Hiroshima Survivors – The American Catholic

When the atom bombs were dropped and news began to circulate that “Operation Olympic” would not, after all, be necessary, when we learned to our astonishment that we would not be obliged in a few months to rush up the beaches near Tokyo assault-firing while being machine-gunned, mortared, and shelled, for all the practiced phlegm of our tough facades we broke down and cried with relief and joy. We were going to live. We were going to grow to adulthood after all. The killing was all going to be over, and peace was actually going to be the state of things.

Source: Hiroshima Survivors – The American Catholic

Blast from the past.

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2 thoughts on “Hiroshima Survivors – The American Catholic”

  1. I tend to get upset when people start spouting off about how horrible the bombings of Hiroshima and Nagasaki were. That so many civilians were killed. There were a couple of hundred thousand casualties from the atomic bombs there. And it stopped the war. US casualties alone for the invasion of Japan were in the one to two million range. Add in Japanese casualties of likely three times that, and for every person who was wounded or killed by the atomic bombs another 20 were saved. That’s an acceptable loss to me, especially when it’s the enemy that doing the dying rather than my relatives.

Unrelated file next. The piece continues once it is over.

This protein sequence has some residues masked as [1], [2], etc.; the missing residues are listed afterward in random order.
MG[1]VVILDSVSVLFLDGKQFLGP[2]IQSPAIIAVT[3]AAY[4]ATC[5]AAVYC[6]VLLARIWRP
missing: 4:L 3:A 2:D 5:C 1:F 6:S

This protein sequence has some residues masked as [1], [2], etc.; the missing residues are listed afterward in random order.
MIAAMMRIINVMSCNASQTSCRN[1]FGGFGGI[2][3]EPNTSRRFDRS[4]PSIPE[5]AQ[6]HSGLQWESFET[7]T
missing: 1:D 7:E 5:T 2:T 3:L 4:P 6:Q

1. That’s also ignoring that the Japanese policy was basically that anybody not killed in combat needed to suicide– and that combat included teenage girls given anything sharp that was around and pointed at the nearest squad of machine-gun armed Marines.
      (There are some horrific but happy ending narratives of the Marines who RISKED THEIR LIVES to not kill screaming girls with sharp objects, and the girls survived…the Marines then had to make sure they weren’t killed as dishonored, but they kind of expected that from the whole “go suicide on a batch of Marines” thing.)

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